Musicians are starting to get their feet back under them and are finding new ways of releasing new and recent recordings. We checked in with a few stalwarts to find out how it’s going in the “brave new world.”
When Chris McKhool first conceived of his latest album, Refuge, back in 2018, he had no way of knowing how the rug would be pulled out from under him when it came time to launch it. As the leader of the group Sultans of String, this was the biggest project of the fiddle player’s 25-year career. Two years in the making, the project brought together more than 30 guest artists – such as Bela Fleck, Yasmin Levy and Duke Redbird – from multiple genres and locales as far away as Turkey.
The initial launch concert was envisaged as a massive undertaking involving nearly all the musicians on the recording and was being billed as a “Woodstock of World Music.” It was to take place in May 2020, then was supposed to be followed by a full-day remounting at Luminato in June. About 80 shows, including a big U.S. tour, were scheduled throughout 2020/21. McKhool saw all the pieces of the plan crumble one by one as the pandemic unfolded and the shutdown happened in March.
“To say I was disappointed when we had to cancel everything is an understatement,” said McKhool. “I was devastated.”
As he and his bandmates gradually came to grips with the fact that months of planning were going out the window, they tried to adapt as each new phase presented itself. Although McKhool has done some press for the project and has taken part in events such as an online talk and video presentation at Luminato, he and the band realized that they were going to have to adjust how they do things in order to stay active and relevant.
Livestreaming was becoming more and more the norm for presenting performances, and that meant McKhool learning a whole new skill set. So he invested in five video cameras and other recording equipment and set about teaching himself how to shoot and edit video.
“I must have spent a hundred hours this summer learning about the world of video,” said McKhool. “But I figured this new way of doing concerts isn’t going to go away anytime soon, so I’d better invest in the equipment and learn the skills so I can stay on top of things.”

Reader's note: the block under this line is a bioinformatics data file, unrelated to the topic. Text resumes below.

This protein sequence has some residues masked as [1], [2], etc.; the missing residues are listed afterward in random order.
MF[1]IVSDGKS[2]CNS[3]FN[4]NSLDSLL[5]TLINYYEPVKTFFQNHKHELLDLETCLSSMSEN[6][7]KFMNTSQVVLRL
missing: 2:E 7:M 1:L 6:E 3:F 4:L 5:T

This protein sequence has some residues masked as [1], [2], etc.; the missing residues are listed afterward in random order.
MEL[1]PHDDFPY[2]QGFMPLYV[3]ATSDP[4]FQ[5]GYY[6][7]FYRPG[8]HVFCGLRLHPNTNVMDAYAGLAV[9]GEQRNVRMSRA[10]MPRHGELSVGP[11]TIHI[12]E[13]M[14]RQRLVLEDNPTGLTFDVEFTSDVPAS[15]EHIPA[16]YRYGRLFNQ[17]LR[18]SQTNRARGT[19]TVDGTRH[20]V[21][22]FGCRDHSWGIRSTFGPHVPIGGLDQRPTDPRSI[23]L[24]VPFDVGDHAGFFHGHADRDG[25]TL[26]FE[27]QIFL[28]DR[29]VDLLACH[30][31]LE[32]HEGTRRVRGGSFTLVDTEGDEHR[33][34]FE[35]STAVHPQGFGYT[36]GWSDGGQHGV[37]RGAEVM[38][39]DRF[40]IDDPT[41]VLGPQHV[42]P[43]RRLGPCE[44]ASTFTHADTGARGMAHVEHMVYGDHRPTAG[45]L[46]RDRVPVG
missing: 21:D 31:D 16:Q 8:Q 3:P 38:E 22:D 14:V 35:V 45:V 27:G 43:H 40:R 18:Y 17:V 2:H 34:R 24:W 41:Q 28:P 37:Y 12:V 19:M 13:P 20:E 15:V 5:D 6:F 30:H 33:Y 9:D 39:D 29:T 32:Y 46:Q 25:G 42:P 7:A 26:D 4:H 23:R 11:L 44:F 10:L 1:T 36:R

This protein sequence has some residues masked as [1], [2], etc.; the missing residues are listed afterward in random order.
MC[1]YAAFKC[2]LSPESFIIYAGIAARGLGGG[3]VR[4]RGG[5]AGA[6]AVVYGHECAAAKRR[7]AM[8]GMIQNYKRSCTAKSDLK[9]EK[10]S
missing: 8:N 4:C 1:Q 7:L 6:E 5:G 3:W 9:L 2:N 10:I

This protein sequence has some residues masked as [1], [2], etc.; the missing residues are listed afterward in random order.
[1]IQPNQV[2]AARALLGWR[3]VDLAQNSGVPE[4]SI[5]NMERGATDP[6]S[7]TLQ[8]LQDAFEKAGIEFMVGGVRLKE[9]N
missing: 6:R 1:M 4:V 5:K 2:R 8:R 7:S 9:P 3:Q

The band (McKhool on violin; Kevin Laliberté, guitar; and Drew Birston, bass) also decided to try using Zoom to present concerts. The first one took place in September and there was a lot of trepidation about whether they could pull it off. It took days of preparation and fiddling around with cameras and microphone placement, in order to have multiple camera angles and a rich experience for the audience, rather than just one camera pointed at the band.
“That first Zoom show was a really emotional experience for me,” said McKhool. “Seeing how the audience not only connected with the music and the band, but how they connected with each other was really heartening.”
McKhool realized that doing interactive Zoom concerts enabled audience members from diverse locations to come together, unlike with live shows. They can congregate via video prior to the show and chat and get to know their fellow fans in a way they probably wouldn’t at a live show. They also had a robust Q&A between the band and audience after the concert.
“People were really engaged and curious. We were able to talk with them in a way we can’t normally at a live show. There’s a surprising sense of intimacy and give and take that happens doing a Zoom show as opposed to the one-way push of a live show.”
Dione Taylor takes a more philosophical approach. When her fourth album, Spirits in the Water, was supposed to come out in March and everything came grinding to a halt, the veteran blues/roots singer and songwriter decided to just put things on pause. Then, after several months of reflection on world events and discussion with her team, she decided September was the right time to bring Spirits in the Water to people.